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I'll Feel More Like It Tomorrow

A new study reveals how biased we are about future intentions to exercise.

It’s a great time of year at the university, at least in terms of research. Our senior honors students are wrapping up their thesis projects. Long-awaited data are at my fingertips. I’m particularly excited about a study conducted by Mariam Hanna exploring how affective forecasting relates to procrastination.

Affective forecasting is predicting how we expect to feel in the future or the emotional consequences of future events, just as weather forecasting is predicting future weather. The interesting thing about affective forecasting is that we’re biased in our predictions, and these biases contribute to procrastination.

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Let me say a little more about affective forecasting and one of the specific biases we experience: Think back to the last time you went grocery shopping when you were hungry. Now compare this to a time you went grocery shopping when you ate just before you shopped. Were the experiences and your grocery cart different? You bet they were. Typically, when we’re hungry, we predict we’ll be hungry all week, so we purchase more food than usual. Conversely, when we’re satiated, we unrealistically believe we’ll feel this way all week, so we don’t need as much food. See the pattern here? We rely on the present to predict our future. Dan Gilbert of Harvard University calls this “presentism.” We think this presentism bias contributes to procrastination.

When we procrastinate, we do so to avoid an unpleasant or aversive task. Putting off this aversive task saves us from the unpleasant emotions associated with it. We feel better, at least for the moment. And, typically, when we put off a task, we make some new intention related to the task for the future, such as saying, “I’ll do it tomorrow.”

Mariam was interested in exercise procrastination specifically, and she predicted that we could see this pattern of experiences and emotions over time. She conducted a retrospective study in that she asked participants to think back to a point in time when they needlessly put off exercise. Her participants provided her with information about how they were feeling when they put off their intended exercise, as well as their experienced levels of motivation for and commitment to their exercise intention. Her results were striking.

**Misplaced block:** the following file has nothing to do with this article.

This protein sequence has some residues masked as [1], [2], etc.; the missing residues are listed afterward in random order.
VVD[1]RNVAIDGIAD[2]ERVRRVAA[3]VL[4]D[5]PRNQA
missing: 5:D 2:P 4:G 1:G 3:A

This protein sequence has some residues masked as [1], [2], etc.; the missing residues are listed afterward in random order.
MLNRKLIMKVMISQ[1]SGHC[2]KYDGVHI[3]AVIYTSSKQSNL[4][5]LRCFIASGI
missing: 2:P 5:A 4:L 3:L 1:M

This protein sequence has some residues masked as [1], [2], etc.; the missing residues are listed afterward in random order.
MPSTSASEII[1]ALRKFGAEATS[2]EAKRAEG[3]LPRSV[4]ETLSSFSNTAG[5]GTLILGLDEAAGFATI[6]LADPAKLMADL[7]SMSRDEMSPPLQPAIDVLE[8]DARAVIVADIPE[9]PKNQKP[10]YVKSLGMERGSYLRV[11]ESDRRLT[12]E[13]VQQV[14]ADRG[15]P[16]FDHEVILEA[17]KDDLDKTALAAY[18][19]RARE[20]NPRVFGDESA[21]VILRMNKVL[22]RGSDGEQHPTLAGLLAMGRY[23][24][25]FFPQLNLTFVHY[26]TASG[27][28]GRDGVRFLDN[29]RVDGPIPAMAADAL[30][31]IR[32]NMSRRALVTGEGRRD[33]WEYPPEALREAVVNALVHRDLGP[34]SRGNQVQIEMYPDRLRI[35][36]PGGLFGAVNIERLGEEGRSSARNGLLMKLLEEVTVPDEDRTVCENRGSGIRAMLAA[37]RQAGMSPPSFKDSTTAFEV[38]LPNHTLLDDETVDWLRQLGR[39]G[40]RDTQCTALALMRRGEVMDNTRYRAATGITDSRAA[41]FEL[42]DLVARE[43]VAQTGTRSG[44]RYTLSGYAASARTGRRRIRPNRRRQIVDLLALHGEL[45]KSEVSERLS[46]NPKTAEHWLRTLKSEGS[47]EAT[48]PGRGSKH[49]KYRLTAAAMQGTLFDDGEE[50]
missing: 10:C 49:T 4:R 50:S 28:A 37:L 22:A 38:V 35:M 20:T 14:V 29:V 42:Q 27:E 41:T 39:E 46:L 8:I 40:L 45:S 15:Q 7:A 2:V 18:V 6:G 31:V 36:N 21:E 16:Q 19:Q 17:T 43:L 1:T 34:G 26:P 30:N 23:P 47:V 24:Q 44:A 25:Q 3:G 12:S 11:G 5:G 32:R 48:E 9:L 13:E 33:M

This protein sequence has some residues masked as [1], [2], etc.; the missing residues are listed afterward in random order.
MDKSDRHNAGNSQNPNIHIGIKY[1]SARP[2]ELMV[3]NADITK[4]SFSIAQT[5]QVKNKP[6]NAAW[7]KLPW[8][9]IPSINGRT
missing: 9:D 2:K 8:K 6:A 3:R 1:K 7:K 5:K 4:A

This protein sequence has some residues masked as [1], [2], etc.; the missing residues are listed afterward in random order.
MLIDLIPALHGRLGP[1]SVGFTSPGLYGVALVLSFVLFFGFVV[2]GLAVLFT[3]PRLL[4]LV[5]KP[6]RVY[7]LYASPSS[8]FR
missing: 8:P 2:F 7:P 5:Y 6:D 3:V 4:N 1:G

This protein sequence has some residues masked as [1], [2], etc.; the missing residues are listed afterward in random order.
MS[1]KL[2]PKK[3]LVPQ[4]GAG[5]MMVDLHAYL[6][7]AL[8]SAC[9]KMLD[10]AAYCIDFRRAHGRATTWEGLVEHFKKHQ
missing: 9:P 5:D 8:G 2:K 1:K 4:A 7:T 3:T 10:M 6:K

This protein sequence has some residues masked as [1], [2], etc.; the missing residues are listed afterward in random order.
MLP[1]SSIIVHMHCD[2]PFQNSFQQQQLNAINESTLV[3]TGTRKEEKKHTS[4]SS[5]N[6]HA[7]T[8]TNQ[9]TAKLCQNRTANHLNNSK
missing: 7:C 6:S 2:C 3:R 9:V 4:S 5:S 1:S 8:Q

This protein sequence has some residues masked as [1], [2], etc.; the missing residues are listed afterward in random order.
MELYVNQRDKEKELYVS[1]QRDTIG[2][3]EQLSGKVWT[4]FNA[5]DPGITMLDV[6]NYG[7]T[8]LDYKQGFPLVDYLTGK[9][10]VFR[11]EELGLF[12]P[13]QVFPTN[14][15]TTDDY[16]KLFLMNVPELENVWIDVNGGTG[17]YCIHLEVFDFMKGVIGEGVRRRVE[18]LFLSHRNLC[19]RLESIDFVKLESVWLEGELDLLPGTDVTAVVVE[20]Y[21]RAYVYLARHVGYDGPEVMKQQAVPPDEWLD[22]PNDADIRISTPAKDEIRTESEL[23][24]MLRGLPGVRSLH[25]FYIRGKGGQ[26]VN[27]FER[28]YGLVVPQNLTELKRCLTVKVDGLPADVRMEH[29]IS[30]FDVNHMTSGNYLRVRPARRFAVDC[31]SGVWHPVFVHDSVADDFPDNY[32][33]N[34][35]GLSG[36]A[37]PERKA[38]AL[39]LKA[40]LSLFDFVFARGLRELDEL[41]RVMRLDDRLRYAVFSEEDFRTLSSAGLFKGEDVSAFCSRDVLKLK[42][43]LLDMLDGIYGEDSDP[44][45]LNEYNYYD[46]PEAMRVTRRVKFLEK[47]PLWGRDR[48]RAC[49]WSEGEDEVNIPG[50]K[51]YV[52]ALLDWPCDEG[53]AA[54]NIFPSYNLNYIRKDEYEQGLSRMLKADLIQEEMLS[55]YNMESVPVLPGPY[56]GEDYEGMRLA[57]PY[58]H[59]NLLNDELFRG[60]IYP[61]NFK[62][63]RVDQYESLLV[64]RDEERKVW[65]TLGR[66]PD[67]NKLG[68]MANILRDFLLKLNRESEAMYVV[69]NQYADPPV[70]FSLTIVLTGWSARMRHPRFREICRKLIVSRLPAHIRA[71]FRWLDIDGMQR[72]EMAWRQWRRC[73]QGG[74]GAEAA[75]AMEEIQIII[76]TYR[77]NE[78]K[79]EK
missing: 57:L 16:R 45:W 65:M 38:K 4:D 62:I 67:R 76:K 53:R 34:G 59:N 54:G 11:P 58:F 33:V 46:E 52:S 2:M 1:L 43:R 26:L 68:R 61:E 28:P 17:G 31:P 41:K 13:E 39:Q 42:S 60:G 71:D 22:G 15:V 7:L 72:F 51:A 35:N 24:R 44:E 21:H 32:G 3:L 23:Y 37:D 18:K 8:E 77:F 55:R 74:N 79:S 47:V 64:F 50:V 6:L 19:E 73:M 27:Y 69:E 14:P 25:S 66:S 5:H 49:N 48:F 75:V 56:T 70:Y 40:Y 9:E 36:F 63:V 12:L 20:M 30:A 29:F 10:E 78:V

Not surprisingly, at the time when participants were supposed to exercise but procrastinated instead, they reported having few positive emotions (e.g., good, energized, excited), many negative emotions (e.g., lazy, tired, burdened, guilty, resentment), low motivation, and low commitment. However, on making a new intention to exercise in the future, their mood recovered, as did their motivation and commitment. Their ratings reflected a strong belief that their future self would be more motivated and committed to exercise, and this was associated with them feeling good again. Whether you think of it as bias or self-deception, it is clear that our predictions about the future are overly optimistic.

In effect, the preliminary results of this study document something that I think we all know well: Hope springs eternal. I’ll feel more like it tomorrow . . . and we believe this.

Although our present self isn’t feeling like exercising, our future self will, and this makes us feel better. These data also reveal a strong relation to feeling good about the revised intention and how we predict we’ll feel when it comes time to exercise. In other words, presentism plays a role in our procrastination. I feel good now about my future intention, so I predict I’ll feel good in the future.

There are many biases in human thinking that psychologists have documented. We are overly optimistic, and this seems to serve us well by helping us cope. Unfortunately, with procrastination in particular, when future self becomes present self, and we once again needlessly delay our exercise, putting it off yet again to a new future self, even we have trouble believing it. It is a common story, and it can become a downward spiral of the procrastination habit.

A first step to overcoming this bias that can lead us astray is to recognize that we are biased in this way and to challenge two beliefs. First, am I really too tired and unmotivated to exercise today? Second, will I really feel more like it tomorrow? The answer to both of these questions is “No!”

Motivation follows action. So the trick is to find a low threshold entry point to action. When it comes to exercise, this can simply mean putting on your sneakers and stepping outside or up onto the exercise machine. No expectations. No promises for how long. It’s just a simple action that gets you started.

The irony and predictably irrational aspect of being human is that we can bootstrap ourselves by getting started like this, and then a few minutes later, we think we’re really quite ready for the Iron Man. Where a moment ago I may have been too tired to even think about going for a run, once I get started, I’m sure I could run forever. As I said, hope springs eternal, and it’s human nature to be overly optimistic. It’s an adaptive bias in some ways, but one which we have to be aware of so that we don’t fall prey to the self-deception so common to procrastination.

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